By Tia Trammell, Special to the AFRO
Jo Ann Jenkins, president and CEO of AARP, is a seasoned leader and innovator in business. To date she is in the business of empowering people to choose how they live as they age.”
Born and raised in Mobile, Ala., home of one of the largest cruise terminals in the south, Jenkins was exposed to a continuous influx of new people, new commerce, and new ideas.
Jo Ann Jenkins (Courtesy Photo)
Among other factors contributing to Jenkins becoming one of this century’s most influential “global thought leaders” domestically and abroad, is her experiences as an undergrad at Spring Hill College, which is one of the oldest Catholic schools in the country (founded in 1830) and Washington College, and as a graduate student at the prestigious Stanford Graduate School Business Executive Program. With a solid foundation in the field, Jenkins’ career path has led consistently led her to filling a gamut of highly influential positions, including senior advisor (1994) and CEO (2007) of the Library of Congress, where she willed a 4,000-person staff and $600 million budget with ease.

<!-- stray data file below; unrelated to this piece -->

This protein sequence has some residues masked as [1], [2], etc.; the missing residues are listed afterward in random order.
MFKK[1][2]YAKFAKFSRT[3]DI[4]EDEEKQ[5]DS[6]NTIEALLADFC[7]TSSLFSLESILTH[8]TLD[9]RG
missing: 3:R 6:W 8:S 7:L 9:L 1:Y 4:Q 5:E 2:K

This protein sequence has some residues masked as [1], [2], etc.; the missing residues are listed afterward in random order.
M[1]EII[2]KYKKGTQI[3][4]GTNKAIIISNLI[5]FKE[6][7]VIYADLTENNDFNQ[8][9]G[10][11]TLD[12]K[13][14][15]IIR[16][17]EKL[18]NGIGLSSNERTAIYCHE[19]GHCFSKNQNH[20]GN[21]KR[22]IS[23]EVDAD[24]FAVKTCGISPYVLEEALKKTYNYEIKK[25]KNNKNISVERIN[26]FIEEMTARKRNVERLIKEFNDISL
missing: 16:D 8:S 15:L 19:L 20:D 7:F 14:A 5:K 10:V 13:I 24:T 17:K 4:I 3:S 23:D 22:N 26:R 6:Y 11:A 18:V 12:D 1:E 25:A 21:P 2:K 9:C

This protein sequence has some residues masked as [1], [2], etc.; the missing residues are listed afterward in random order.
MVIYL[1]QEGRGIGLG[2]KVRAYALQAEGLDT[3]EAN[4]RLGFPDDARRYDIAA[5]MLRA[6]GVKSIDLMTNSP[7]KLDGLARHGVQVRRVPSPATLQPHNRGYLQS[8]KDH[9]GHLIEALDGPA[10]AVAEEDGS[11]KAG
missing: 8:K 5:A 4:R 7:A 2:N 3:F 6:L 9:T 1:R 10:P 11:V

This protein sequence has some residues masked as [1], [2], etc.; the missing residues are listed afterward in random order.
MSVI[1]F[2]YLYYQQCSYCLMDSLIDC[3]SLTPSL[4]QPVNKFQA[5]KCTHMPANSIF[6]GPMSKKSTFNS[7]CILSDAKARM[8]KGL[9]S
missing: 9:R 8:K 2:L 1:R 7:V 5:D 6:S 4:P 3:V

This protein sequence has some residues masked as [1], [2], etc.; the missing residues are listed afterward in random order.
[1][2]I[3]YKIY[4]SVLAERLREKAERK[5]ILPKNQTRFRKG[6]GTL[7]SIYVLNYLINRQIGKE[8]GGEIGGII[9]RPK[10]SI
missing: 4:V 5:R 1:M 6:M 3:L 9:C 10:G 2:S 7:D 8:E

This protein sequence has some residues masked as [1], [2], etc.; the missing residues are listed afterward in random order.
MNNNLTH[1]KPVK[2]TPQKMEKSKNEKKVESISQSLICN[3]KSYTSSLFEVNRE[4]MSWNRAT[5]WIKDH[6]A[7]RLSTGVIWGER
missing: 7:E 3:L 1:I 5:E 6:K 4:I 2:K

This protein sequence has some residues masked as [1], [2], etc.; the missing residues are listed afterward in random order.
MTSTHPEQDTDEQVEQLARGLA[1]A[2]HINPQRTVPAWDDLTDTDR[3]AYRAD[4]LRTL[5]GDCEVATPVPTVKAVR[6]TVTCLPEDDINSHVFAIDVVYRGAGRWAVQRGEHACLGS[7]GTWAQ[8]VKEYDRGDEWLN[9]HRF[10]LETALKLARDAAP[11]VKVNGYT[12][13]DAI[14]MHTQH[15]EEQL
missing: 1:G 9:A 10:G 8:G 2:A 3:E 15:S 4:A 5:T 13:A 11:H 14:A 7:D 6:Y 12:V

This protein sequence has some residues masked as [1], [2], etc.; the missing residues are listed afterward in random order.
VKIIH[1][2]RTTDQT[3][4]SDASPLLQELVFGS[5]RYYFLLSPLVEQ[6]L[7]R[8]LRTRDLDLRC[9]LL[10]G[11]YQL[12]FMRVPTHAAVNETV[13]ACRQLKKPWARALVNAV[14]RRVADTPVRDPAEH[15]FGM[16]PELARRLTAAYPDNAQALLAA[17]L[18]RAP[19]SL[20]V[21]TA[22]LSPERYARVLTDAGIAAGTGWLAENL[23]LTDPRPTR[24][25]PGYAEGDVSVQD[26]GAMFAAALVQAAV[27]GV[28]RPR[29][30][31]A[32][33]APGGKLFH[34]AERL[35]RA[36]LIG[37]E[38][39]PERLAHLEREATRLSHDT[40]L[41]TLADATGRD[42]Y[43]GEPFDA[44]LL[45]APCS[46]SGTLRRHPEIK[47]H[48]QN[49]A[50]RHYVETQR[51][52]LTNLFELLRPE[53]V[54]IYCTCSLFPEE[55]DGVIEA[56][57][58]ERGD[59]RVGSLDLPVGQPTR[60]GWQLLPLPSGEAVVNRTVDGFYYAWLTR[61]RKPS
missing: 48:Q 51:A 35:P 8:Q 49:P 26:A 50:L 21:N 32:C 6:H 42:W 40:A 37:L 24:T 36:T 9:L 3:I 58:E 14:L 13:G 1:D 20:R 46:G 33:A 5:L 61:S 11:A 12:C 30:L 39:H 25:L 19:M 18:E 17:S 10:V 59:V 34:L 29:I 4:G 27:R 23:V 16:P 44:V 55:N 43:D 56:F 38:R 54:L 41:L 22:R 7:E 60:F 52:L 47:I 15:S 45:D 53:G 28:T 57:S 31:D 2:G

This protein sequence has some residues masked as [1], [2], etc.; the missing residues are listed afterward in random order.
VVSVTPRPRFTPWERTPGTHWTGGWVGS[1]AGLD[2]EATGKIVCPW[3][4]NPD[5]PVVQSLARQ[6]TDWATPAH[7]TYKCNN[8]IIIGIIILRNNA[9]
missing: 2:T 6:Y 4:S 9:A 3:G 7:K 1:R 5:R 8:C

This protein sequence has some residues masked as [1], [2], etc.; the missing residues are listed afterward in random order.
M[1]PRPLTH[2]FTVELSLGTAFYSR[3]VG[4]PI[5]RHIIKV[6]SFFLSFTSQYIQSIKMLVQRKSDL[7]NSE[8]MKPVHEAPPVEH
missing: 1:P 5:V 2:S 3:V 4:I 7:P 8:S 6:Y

Jenkins’ achievements numerous. Her resolve constant. Quite naturally, she has positioned herself as one of this century’s most influential global thought leaders domestically and abroad. Jenkins joined AARP in 2010, and became its first black female chief executive officer in 2014.
Under her leadership, the foundation’s overall donor base has increased by 90 percent (over $38 million to date) in two years time. Continuing to launch AARP into the future, Jenkins work also partly reflects a Japanese approach to aging and the treatment of the elder community. In her best-selling book, Disrupt Aging: A Bold New Path to Living Your Best Life at Every Age, she makes it “her business” to challenge old beliefs about aging.
According to Jenkins, aging “shouldn’t be thought of as some sort of decline, and rather a milestone of wisdom and increasing exchange of intergenerational knowledge.”